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In 1927 the rabbi of a Syrian-Jewish congregation in Buenos Aires banned all conversions to Judaism in Argentina forever ("ad kol yemei olam"). The ban is still in effect today. Candidates for conversion in Argentina must have it done elsewhere.

(1) On what grounds can rabbis make such pronouncements, tying the hands of all future rabbis, even if conditions should change?

(2) What is the practical value of such a ban, if candidates can get converted outside the country?

  • I think they took their cue from the Syrian community in NY. Google ‘Shaare Zion, New York conversion ban’. IIRC the chief rabbi back then (R. Kassin) has a responsum on the matter. – Oliver Jun 26 at 23:47
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    You can read about the justifications (and approvals) and all from the rabbi who implemented it - R. Shaul Sutton (Sitthon) in his resp. Diber Shaul (EH 2-3), or synoptically in the preface. Worth noting that not all rabbis approved of it. Also interesting and a very worthwhile read on the matter is the recent ‘Mishpat Gerim’ (Ch. 6) who sort of re-examines the ban’s halachic [and sociological] “merits”. – Oliver Jun 27 at 0:55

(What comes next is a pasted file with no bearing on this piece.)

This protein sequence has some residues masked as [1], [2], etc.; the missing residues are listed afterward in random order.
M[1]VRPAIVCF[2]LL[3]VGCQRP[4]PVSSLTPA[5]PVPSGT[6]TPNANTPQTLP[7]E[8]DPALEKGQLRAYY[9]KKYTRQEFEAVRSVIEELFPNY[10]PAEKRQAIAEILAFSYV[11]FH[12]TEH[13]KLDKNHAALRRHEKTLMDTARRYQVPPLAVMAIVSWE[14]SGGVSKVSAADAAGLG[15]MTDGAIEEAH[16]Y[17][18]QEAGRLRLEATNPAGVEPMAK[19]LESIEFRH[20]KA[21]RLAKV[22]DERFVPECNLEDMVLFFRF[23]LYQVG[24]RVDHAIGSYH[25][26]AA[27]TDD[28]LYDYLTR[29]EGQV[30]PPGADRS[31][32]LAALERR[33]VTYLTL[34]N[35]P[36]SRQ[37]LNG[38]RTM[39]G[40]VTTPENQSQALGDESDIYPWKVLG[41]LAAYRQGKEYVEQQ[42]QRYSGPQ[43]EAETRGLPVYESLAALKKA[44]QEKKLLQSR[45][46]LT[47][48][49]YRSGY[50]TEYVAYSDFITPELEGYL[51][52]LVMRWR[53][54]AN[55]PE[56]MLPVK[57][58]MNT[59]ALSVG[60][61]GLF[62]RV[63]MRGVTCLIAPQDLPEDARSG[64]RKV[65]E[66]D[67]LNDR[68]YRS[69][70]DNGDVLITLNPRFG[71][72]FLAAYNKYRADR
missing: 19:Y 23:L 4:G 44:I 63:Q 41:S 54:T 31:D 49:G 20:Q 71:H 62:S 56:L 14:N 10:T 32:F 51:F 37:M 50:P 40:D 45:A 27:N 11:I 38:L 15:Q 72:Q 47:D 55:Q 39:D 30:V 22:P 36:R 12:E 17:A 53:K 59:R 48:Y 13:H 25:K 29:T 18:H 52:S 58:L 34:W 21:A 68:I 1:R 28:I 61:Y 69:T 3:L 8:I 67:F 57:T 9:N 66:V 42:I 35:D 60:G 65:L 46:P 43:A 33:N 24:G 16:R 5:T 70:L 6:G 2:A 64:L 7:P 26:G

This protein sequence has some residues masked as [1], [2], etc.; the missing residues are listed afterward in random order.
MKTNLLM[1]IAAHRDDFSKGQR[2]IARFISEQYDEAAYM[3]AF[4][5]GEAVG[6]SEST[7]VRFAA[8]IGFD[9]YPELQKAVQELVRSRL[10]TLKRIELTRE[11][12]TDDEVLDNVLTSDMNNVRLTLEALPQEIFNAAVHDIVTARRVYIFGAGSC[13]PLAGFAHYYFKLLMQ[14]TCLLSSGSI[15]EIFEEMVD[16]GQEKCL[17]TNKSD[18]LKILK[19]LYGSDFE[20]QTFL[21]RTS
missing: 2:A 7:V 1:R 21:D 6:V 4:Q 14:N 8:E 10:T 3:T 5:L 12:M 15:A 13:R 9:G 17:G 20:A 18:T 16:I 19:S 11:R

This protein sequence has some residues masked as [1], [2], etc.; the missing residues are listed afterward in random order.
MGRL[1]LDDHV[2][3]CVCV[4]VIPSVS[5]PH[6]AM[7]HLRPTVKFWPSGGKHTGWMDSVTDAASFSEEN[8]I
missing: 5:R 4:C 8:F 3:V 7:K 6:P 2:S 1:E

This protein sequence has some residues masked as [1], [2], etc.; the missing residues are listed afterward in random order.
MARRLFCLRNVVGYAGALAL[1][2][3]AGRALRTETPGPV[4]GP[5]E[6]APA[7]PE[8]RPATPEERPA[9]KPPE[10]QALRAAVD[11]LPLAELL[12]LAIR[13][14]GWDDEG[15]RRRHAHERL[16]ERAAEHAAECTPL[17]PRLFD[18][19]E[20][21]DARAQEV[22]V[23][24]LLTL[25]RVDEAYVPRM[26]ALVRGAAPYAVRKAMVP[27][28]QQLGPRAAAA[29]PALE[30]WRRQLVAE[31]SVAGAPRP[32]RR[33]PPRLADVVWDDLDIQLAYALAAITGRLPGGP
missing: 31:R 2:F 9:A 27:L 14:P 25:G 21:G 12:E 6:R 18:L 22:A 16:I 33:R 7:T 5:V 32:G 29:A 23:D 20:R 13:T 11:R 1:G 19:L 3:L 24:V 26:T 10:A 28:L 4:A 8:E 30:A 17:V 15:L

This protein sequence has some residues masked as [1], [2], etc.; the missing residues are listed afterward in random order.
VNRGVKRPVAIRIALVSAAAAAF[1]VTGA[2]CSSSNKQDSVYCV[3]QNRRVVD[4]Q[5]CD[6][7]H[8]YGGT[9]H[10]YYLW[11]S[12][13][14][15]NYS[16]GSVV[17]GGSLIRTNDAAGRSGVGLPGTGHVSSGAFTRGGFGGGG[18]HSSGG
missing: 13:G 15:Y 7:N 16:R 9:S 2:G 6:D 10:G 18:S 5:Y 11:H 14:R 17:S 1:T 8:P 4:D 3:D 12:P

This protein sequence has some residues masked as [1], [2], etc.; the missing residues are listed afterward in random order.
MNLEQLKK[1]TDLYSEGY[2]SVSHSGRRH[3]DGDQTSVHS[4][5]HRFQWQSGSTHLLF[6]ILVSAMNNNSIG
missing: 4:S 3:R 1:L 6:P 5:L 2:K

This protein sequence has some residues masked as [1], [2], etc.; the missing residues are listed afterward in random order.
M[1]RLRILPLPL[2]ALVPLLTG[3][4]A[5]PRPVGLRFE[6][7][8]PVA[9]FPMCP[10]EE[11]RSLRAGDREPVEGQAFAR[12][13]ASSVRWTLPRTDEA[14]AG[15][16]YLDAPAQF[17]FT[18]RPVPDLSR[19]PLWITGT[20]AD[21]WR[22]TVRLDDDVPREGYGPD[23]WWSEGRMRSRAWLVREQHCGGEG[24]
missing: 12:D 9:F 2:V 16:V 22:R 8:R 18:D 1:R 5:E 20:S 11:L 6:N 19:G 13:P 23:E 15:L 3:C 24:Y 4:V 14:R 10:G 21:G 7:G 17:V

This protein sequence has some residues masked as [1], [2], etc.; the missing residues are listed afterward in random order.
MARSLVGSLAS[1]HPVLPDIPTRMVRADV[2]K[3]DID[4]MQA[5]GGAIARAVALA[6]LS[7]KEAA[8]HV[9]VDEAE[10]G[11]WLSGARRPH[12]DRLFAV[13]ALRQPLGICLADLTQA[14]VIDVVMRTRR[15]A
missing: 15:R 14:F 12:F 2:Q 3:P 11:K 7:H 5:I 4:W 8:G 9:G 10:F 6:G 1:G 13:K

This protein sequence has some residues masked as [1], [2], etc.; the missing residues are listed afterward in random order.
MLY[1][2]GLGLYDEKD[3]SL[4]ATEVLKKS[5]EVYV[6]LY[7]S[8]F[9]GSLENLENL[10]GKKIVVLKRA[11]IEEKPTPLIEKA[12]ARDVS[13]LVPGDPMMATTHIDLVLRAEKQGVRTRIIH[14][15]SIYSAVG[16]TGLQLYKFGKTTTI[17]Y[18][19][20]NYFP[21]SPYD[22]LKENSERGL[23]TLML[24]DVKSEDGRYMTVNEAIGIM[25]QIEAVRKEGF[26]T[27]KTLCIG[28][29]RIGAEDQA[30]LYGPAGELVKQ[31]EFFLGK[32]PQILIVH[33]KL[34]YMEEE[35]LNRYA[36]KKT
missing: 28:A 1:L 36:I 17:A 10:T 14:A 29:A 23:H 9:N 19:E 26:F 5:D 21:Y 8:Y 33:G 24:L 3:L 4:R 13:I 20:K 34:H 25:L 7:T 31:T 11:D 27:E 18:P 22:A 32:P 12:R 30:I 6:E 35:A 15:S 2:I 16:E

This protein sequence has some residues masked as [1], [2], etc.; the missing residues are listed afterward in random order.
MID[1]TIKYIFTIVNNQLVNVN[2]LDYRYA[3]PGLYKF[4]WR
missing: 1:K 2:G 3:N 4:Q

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    @Maurice- perhaps worth asking separately, "And why did the Ashkenazi, Chasidic and Sephardic communities decide to go along with this ban?" That's the part I myself have never understood – Josh K Jun 27 at 2:27
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    How would such a ban be binding anyways? – Dude Jun 27 at 3:09
  • @joshK, if it was accepted by the whole of the Argentinian community, which I understand is predominately Sefardic, anyone from a different origin (Ashkenazi) would have to follow it because of minhag hamakom. – Mordechai Aug 21 at 20:18

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